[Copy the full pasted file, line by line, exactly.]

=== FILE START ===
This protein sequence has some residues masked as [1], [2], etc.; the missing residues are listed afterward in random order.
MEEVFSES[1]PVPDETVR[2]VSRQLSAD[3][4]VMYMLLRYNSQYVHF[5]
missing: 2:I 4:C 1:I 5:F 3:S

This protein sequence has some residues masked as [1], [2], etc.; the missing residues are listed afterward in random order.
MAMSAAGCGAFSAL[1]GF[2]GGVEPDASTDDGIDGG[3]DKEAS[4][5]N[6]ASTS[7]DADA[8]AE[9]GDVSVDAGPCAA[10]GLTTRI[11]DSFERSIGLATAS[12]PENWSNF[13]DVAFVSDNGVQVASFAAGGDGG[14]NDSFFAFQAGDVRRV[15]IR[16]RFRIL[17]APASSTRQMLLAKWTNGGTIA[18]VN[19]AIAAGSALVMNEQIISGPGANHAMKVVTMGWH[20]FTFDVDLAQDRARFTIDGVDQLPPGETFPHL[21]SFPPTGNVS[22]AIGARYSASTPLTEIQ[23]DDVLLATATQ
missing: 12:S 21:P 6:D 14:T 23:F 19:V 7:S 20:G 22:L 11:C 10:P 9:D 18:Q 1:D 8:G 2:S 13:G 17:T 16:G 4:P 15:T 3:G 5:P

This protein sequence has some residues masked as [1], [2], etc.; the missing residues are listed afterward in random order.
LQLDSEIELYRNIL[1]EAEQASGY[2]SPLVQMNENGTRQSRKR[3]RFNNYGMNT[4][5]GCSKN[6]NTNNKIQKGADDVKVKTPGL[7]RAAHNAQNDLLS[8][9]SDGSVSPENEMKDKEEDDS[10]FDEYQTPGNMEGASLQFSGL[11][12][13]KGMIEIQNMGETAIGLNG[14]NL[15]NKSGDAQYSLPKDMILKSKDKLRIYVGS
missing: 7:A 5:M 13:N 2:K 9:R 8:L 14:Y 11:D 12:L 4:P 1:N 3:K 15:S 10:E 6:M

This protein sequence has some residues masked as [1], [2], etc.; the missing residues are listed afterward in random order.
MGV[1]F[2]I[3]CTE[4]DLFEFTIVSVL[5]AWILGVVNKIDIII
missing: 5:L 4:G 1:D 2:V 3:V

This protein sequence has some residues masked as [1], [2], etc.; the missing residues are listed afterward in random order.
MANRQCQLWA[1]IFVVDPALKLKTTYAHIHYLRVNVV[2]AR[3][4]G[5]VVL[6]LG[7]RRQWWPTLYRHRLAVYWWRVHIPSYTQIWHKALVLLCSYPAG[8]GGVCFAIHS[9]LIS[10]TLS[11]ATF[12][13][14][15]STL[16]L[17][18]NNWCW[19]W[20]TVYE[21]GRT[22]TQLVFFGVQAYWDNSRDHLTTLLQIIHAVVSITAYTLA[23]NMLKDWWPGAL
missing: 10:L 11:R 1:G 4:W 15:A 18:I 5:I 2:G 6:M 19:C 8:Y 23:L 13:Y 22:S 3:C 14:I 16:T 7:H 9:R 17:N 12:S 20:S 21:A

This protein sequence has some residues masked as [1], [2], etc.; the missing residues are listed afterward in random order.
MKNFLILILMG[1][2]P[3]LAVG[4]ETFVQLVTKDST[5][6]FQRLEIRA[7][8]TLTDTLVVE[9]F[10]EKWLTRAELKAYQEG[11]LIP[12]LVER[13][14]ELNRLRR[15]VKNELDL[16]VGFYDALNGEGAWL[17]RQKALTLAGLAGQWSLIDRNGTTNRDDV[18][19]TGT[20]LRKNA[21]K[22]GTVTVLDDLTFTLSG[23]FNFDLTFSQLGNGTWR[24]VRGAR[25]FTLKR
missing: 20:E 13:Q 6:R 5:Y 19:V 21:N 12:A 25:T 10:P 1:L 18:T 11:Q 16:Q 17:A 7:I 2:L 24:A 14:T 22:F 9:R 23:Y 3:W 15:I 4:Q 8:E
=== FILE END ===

This protein sequence has some residues masked as [1], [2], etc.; the missing residues are listed afterward in random order.
MEEVFSES[1]PVPDETVR[2]VSRQLSAD[3][4]VMYMLLRYNSQYVHF[5]
missing: 2:I 4:C 1:I 5:F 3:S

This protein sequence has some residues masked as [1], [2], etc.; the missing residues are listed afterward in random order.
MAMSAAGCGAFSAL[1]GF[2]GGVEPDASTDDGIDGG[3]DKEAS[4][5]N[6]ASTS[7]DADA[8]AE[9]GDVSVDAGPCAA[10]GLTTRI[11]DSFERSIGLATAS[12]PENWSNF[13]DVAFVSDNGVQVASFAAGGDGG[14]NDSFFAFQAGDVRRV[15]IR[16]RFRIL[17]APASSTRQMLLAKWTNGGTIA[18]VN[19]AIAAGSALVMNEQIISGPGANHAMKVVTMGWH[20]FTFDVDLAQDRARFTIDGVDQLPPGETFPHL[21]SFPPTGNVS[22]AIGARYSASTPLTEIQ[23]DDVLLATATQ
missing: 12:S 21:P 6:D 14:T 23:F 19:V 7:S 20:G 22:L 11:C 10:P 9:D 18:Q 1:D 8:G 2:S 13:G 17:T 16:G 4:P 15:T 3:G 5:P

This protein sequence has some residues masked as [1], [2], etc.; the missing residues are listed afterward in random order.
LQLDSEIELYRNIL[1]EAEQASGY[2]SPLVQMNENGTRQSRKR[3]RFNNYGMNT[4][5]GCSKN[6]NTNNKIQKGADDVKVKTPGL[7]RAAHNAQNDLLS[8][9]SDGSVSPENEMKDKEEDDS[10]FDEYQTPGNMEGASLQFSGL[11][12][13]KGMIEIQNMGETAIGLNG[14]NL[15]NKSGDAQYSLPKDMILKSKDKLRIYVGS
missing: 7:A 5:M 13:N 2:K 9:R 8:L 14:Y 11:D 12:L 4:P 1:N 3:K 15:S 10:E 6:M

This protein sequence has some residues masked as [1], [2], etc.; the missing residues are listed afterward in random order.
MGV[1]F[2]I[3]CTE[4]DLFEFTIVSVL[5]AWILGVVNKIDIII
missing: 5:L 4:G 1:D 2:V 3:V

This protein sequence has some residues masked as [1], [2], etc.; the missing residues are listed afterward in random order.
MANRQCQLWA[1]IFVVDPALKLKTTYAHIHYLRVNVV[2]AR[3][4]G[5]VVL[6]LG[7]RRQWWPTLYRHRLAVYWWRVHIPSYTQIWHKALVLLCSYPAG[8]GGVCFAIHS[9]LIS[10]TLS[11]ATF[12][13][14][15]STL[16]L[17][18]NNWCW[19]W[20]TVYE[21]GRT[22]TQLVFFGVQAYWDNSRDHLTTLLQIIHAVVSITAYTLA[23]NMLKDWWPGAL
missing: 10:L 11:R 1:G 4:W 15:A 18:I 5:I 2:G 6:M 19:C 8:Y 23:L 13:Y 22:S 3:C 14:I 16:T 7:H 9:R 17:N 12:S 20:S 21:A

This protein sequence has some residues masked as [1], [2], etc.; the missing residues are listed afterward in random order.
MKNFLILILMG[1][2]P[3]LAVG[4]ETFVQLVTKDST[5][6]FQRLEIRA[7][8]TLTDTLVVE[9]F[10]EKWLTRAELKAYQEG[11]LIP[12]LVER[13][14]ELNRLRR[15]VKNELDL[16]VGFYDALNGEGAWL[17]RQKALTLAGLAGQWSLIDRNGTTNRDDV[18][19]TGT[20]LRKNA[21]K[22]GTVTVLDDLTFTLSG[23]FNFDLTFSQLGNGTWR[24]VRGAR[25]FTLKR
missing: 20:E 13:Q 6:R 5:Y 19:V 21:N 12:A 25:T 10:P 1:L 18:T 11:Q 16:Q 17:A 7:I 2:L 24:A 14:T 22:F 9:R 23:Y 3:W 15:I 4:Q 8:E